Cleantech, Jobs and Silicon Valley

Cleantech, Jobs and Silicon Valley

One of the things I learned last week was that an event that combines cleantech, jobs and great food—along with effective advertising—can deliver an excellent turnout.

Indeed that formula worked at the recent Cleantech Outlook:Growing Green Jobs panel. The event, moderated by Rex Northen, executive director of Cleantech Open, was co-sponsored by the Santa Clara University Leavey School of Business, Applied Materials, and PayPal, which hosted the venue.

A standing-room-only crowd of more than 215 attendees heard topics ranging from utility-scale solar generation and battery energy storage for vehicles, to energy-saving electrochromic windows, efficient solid-state lighting, and low carbon green cement for buildings, and of course… jobs.

With a backdrop of the economic recession, unemployment as a centerpiece in the recent elections, and unprecedented U.S. federal stimulus focused on energy-related projects, attention is being squarely placed on “clean technology” as a key to the country’s future prosperity. Supporting this premise, the Clean Tech Jobs Trends report references two separate studies that found money invested in clean energy creates two to four jobs for every single job created if the money were spent on fossil fuel industries.

As a panelist alongside Arnnon Geshuri (VP HR, Tesla), Michael Peterson (CEO, Solargen Energy), and Todd Lukesh (Manager of Sustainability, Webcor Builders), it was fascinating to hear how cleantech can play a powerful role in the country’s economic recovery.

Some highlights from the discussion:

Silicon Valley cleantech jobs

There wasn’t any argument that Silicon Valley continues to be where innovation happens, this time not just in the IT domain (eg, smart grid) but in the hard sciences as well (eg, for biofuels, photovoltaics, energy storage). A question about whether Silicon Valley will ever be able to also support manufacturing was addressed by two examples: Tesla’s electric vehicle production plant in Fremont and chip manufacturers’ producing high-brightness LEDs here in the Valley as well.  In both cases, high value, proprietary product content and technical expertise help keep manufacturing from moving overseas.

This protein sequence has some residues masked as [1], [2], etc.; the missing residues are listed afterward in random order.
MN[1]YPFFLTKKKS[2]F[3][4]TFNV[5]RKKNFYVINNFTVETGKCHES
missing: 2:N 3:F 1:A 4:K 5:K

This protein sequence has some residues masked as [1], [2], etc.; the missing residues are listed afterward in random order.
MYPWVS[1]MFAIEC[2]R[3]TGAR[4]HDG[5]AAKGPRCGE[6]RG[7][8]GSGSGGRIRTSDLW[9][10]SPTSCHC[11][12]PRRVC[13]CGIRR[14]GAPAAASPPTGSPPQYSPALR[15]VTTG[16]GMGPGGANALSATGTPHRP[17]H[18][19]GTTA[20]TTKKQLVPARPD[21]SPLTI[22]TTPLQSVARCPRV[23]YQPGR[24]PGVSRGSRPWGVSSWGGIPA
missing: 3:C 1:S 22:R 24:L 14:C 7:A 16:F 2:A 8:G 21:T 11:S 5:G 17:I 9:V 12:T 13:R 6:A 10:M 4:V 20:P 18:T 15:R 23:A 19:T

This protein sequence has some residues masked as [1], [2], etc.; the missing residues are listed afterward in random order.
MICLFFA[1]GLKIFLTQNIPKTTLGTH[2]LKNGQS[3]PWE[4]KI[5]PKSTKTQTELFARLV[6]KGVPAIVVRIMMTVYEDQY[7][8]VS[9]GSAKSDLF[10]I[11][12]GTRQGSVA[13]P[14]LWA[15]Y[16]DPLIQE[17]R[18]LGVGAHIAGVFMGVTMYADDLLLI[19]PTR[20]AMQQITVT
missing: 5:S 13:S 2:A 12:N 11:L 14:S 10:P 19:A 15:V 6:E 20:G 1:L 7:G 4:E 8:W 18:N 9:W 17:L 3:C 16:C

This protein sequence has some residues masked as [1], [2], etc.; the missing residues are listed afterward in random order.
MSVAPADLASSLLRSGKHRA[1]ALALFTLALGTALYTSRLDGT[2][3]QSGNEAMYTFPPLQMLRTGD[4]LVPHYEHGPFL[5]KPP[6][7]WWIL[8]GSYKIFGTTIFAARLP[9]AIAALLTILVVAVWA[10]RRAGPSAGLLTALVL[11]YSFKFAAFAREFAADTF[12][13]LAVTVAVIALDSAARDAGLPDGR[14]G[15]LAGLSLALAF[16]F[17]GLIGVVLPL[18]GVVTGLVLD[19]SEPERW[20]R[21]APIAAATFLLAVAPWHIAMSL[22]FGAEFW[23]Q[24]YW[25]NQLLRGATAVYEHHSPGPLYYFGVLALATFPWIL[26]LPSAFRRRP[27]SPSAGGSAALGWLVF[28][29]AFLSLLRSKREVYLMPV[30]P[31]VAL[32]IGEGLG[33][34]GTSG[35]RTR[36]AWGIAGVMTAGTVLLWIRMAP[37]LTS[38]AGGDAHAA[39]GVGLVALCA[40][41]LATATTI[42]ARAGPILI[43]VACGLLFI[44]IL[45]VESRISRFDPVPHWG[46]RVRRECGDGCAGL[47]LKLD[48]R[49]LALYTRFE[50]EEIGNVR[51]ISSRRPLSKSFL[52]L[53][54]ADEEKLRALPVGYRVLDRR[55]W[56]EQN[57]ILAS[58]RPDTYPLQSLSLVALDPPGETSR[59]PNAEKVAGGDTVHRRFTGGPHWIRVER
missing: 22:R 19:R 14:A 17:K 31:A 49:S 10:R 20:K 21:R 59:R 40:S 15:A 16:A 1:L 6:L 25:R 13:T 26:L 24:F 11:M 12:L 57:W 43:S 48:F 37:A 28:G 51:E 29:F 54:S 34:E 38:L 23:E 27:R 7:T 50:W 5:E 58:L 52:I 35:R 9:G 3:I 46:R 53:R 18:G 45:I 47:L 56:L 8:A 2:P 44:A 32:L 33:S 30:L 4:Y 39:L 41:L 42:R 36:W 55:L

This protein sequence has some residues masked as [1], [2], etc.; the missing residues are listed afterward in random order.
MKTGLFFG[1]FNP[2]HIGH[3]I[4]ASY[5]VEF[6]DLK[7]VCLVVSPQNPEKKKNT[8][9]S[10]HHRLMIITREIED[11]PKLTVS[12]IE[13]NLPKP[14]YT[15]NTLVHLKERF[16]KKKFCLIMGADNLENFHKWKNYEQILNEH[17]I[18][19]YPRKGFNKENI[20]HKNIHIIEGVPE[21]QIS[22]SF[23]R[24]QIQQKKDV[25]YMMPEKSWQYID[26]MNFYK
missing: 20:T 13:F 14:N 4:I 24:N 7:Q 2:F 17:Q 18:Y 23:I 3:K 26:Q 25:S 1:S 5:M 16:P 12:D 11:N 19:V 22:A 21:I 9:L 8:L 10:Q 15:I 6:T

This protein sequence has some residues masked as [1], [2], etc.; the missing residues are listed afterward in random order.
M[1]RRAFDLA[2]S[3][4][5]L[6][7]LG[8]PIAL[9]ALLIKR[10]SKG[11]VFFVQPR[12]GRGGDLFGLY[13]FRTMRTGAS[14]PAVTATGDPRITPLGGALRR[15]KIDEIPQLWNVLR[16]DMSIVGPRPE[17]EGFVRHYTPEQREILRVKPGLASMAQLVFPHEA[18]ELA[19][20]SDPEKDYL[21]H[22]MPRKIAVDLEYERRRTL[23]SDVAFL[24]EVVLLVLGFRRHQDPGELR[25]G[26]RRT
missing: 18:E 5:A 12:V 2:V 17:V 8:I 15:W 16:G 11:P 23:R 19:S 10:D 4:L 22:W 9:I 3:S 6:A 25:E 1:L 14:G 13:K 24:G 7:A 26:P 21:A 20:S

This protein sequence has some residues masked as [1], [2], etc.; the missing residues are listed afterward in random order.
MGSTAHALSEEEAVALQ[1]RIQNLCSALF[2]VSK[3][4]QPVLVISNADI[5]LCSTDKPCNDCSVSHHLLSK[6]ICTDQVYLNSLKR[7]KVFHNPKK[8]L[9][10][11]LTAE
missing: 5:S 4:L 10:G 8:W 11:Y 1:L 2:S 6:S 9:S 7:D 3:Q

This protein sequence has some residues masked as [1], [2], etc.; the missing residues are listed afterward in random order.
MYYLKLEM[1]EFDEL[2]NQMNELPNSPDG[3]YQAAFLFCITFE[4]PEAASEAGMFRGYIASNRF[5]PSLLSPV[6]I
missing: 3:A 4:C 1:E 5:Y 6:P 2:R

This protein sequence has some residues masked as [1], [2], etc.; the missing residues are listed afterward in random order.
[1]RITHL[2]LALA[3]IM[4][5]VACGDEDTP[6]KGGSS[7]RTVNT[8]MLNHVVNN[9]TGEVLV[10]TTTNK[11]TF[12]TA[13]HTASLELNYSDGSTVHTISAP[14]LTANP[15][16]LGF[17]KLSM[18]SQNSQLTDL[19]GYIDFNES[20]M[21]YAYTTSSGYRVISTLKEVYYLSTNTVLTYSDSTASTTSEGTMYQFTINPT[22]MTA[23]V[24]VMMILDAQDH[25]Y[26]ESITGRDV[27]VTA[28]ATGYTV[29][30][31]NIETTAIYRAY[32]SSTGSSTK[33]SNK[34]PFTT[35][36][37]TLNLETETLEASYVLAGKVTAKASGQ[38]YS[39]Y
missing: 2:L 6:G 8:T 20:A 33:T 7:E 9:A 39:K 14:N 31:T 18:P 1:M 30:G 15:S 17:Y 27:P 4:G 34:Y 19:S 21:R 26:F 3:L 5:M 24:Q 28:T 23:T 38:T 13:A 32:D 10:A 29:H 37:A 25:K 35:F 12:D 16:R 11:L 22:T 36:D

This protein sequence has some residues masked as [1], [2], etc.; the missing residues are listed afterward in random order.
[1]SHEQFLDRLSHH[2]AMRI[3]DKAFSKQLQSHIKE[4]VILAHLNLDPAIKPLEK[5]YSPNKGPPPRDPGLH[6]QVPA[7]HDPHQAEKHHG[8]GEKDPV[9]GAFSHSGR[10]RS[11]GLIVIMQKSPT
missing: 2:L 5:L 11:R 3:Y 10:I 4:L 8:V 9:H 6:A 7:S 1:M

Government role in cleantech

The panel agreed that governments around the world play a critical role in encouraging and accelerating the development of clean energy technologies and industries through mandates, regulations and incentives. You’ll find plenty of entries in this blog and elsewhere on the continued need for renewable portfolio standards, aggressive fuel efficiency targets, carbon-related legislation, EV incentives, and R&D funding programs.  More than one panelist also commented on the flip side of government involvement: learning to work more efficiently with the U.S. government, be it in the case of funded R&D programs or regulatory approval processes for projects on public land.

Transitioning into the cleantech industry

The panel noted that there are opportunities out there for people with general as well as specific skill sets. As an example, Applied Materials is planning to hire excellent candidates for a number of energy-related positions.  Tesla’s Arnnon noted that they are seeking to hire at their new Fremont factory and continue growing at its HQ.

For those looking to transition into cleantech, there are multiple strategies and paths. My own story is four years ago I moved into the cleantech industry after working in the optical networking and semiconductor areas.  Because I wanted to get back to my roots in materials science, I accepted an opportunity to join a startup that was developing nanomaterials for LEDs, batteries, solar, and printed electronics.  In landing that first cleantech job, it helped that I knew several key people at the startup from previous interactions. (Hint: keep networking!)  From there I accepted a great opportunity to join Applied Materials as a business developer, working on alternative energy applications.  As I mentioned to the audience, it’s great to work in cleantech because there is that extra layer of meaning, contributing to much needed solutions.

For those of you who have also transitioned into cleantech, what is your story?  What trends do you see for Silicon Valley and cleantech in general?

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